— Mr. Hurd is a congressman from Texas.

Copyright ©2019 Dow Jones & Company, Inc. All Rights Reserved. 87990cbe856818d5eddac44c7b1cdeb8

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Stockwell Day exits CBC commentary role, corporate posts after comments about racism in Canada – CBC.ca

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Former Conservative cabinet minister Stockwell Day has stepped down from his role as a commentator on CBC News Network’s Power & Politics — and has left senior positions at two major companies — after making comments on Tuesday’s show about racism in Canada he later admitted were “insensitive and hurtful”.

“I ask forgiveness for wrongly equating my experiences to theirs. I commit to them my unending efforts to fight racism in all its forms,” Day said in a tweet earlier today.

Day also notified CBC he was stepping away from his role as a commentator for the program.

Day, a former federal opposition leader and later a cabinet minister in Stephen Harper’s government, was asked during a panel debate on Power & Politics to react to Prime Minister Justin Trudeau’s comments Tuesday morning on protests that have swept across the U.S. following the police killing of African American George Floyd.

Trudeau’s comments did not address Trump’s threat to call on the military to remove demonstrators, but they did point to what Trudeau said were Canada’s own problems with systemic racism.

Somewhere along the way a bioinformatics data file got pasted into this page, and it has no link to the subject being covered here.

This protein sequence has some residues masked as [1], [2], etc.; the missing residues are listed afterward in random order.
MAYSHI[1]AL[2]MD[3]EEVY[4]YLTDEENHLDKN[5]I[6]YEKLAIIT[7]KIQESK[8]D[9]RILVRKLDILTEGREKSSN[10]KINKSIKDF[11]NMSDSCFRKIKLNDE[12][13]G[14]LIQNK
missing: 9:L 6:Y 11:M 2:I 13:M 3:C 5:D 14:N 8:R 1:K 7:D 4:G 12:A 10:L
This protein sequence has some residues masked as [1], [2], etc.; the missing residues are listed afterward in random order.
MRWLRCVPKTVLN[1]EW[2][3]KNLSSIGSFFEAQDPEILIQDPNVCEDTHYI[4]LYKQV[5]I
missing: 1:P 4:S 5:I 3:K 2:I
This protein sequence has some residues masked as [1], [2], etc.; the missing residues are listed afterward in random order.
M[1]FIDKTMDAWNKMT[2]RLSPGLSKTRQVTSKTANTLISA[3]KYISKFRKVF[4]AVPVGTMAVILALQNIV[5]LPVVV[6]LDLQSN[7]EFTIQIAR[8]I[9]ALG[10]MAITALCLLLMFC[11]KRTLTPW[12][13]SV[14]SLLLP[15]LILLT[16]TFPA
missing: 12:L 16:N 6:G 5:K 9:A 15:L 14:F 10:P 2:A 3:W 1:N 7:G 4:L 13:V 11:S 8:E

“We have to recognize that our system is not perfect in Canada,” Day said during the panel discussion. “Yes, there’s a few idiot racists hanging around but Canada is not a racist country and most Canadians are not racist. And our system, that always needs to be improved, is not systemically racist.”

Day went on to compare the bullying he endured as a child with the discrimination faced by visible minorities across the country.

“Should I have gone through school and been mocked because I had glasses and was called four-eyes and because of the occupation my parents?” Day asked. “Should I have been mocked for all that? No, of course not. But are Canadians largely and in majority racist? No, we are not.

“We celebrate our diversity around the world and for the prime minister to insinuate — and it is an insinuation — that our system is systemically racist is wrong.”